Shash Dine’ Eco-Retreat: A Glamping B&B in Navajo Nation

Some 12 miles South of Lake Powell, deep into the red soil of Navajo Nation, lays an unassuming eco-retreat by the name of Shash Dine’. It is here that Baya, a native Dine’ (“the people” in Navajo), her husband Paul and their young daughter welcome you into the wild, desert beauty of northern Arizona, where simplicity rules by definition.

Born and raised on the land of the Bear People Clan whom she belongs to, as the property’s name derives from the Navajo language, Baya lives by her people’s traditions. The ranch on the premise – where sheep, goats, chickens and horses are roving about – is her home.

Photo Credit: Shash Dine Eco-Retreat
Photo Credit: Shash Dine Eco Retreat
Photo Credit: Shash Dine Eco-Retreat
Photo Credit: Shash Dine Eco Retreat

As natural building enthusiasts, Baya and Paul set out to welcome guests on site, in traditional Navajo log and earth hogans – the traditional dwelling of the Navajo people – canvas wall tents or tipis, providing an unique cultural experience, an appreciation for, and education as to how the Dine’ lived not so long ago.

It was pitch dark when we arrived. The only sign leading to our overnight stay was a bear claw sign leading up to the driveway, from which Baya picked us up. From then on, a dirt road eventually led to two secured, white canvas, wall tents shining in the night.

Tip: To avoid getting lost, it is highly recommended to arrive before dark. You should provide an approximate check in time. This is a remote location. It is imperative to let your hosts know as to your arrival time so you can be guided through.

In true off the grid nature, the only sound disturbing the silence came from the two watchdogs nearby. I can’t remember any other time when I felt more intertwined with nature. Sleeping under a bed full of stars, cowboy stories chanted by Navajos lingered in the air.

Tip: Be prepared with torches and headlights during the night, or ask the hosts for some. No other light exists.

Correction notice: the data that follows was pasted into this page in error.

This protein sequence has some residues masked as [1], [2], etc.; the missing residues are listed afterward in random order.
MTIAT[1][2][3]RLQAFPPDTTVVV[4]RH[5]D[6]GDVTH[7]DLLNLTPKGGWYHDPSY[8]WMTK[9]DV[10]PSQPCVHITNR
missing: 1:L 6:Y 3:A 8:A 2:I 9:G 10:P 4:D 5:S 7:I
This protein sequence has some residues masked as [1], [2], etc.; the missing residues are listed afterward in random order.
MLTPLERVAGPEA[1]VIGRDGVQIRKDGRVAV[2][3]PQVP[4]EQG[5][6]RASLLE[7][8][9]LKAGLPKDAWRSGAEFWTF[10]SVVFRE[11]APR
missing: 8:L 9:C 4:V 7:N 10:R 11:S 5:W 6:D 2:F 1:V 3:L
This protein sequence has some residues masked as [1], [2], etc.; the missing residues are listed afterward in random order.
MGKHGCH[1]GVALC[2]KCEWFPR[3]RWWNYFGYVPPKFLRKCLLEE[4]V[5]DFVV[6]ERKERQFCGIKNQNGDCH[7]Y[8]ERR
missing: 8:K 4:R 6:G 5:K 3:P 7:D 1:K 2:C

Photo Credit: Monica Suma
Photo Credit: Monica Suma

Despite the vast wilderness, convenient items can be found inside the wall tents – a large canister of drinkable water, two comfortable camp beds, two sleeping bags, Navajo blankets, books and even theme board games. To set the décor, two large candlelights added the finishing touch. Outside each tent there was a large bucket filled with water, to make up for the lack of running water.

The morning after, we noticed a pastoral wooden veranda, which included a fireplace and basic tools to grill meat and vegetables. We skipped the Navajo porridge breakfast offered to us, but we were grateful for the quick breakfast to go – coffee and a generous basket with fresh fruit – that our host brought over.

Photo Credit: Monica Suma
Photo Credit: Monica Suma

Two nights later, we learnt more. More than a unique, off the grid glamping experience, Shash Dine’ hosts voluntourists and workawayers, in what has recently become an increasingly popular concept – the so-called working vacations. Volunteers from all over the world are welcome to stay on property, free of charge, as long as they pay for their own meals and transportation.

The self-sustaining ranch and bed & breakfast is in constant need of extra helping hands for farming, building earth structures and tending to animals, as well as assistance with projects such as teaching and language practice. While experiencing life on the Reservation, volunteers can also participate in the educational workshops provided, geared towards permaculture, natural building and Navajo culture.

We met one such volunteer the morning we left; she seemed content. And why wouldn’t she be? Free to explore nearby monumental sites nature created – Lake Powell, the jaw dropping Antelope Canyon and the awe inspiring Horseshoe Bend being some of the closest ones – Navajo Nation comes with many lessons to be learnt, and discovered.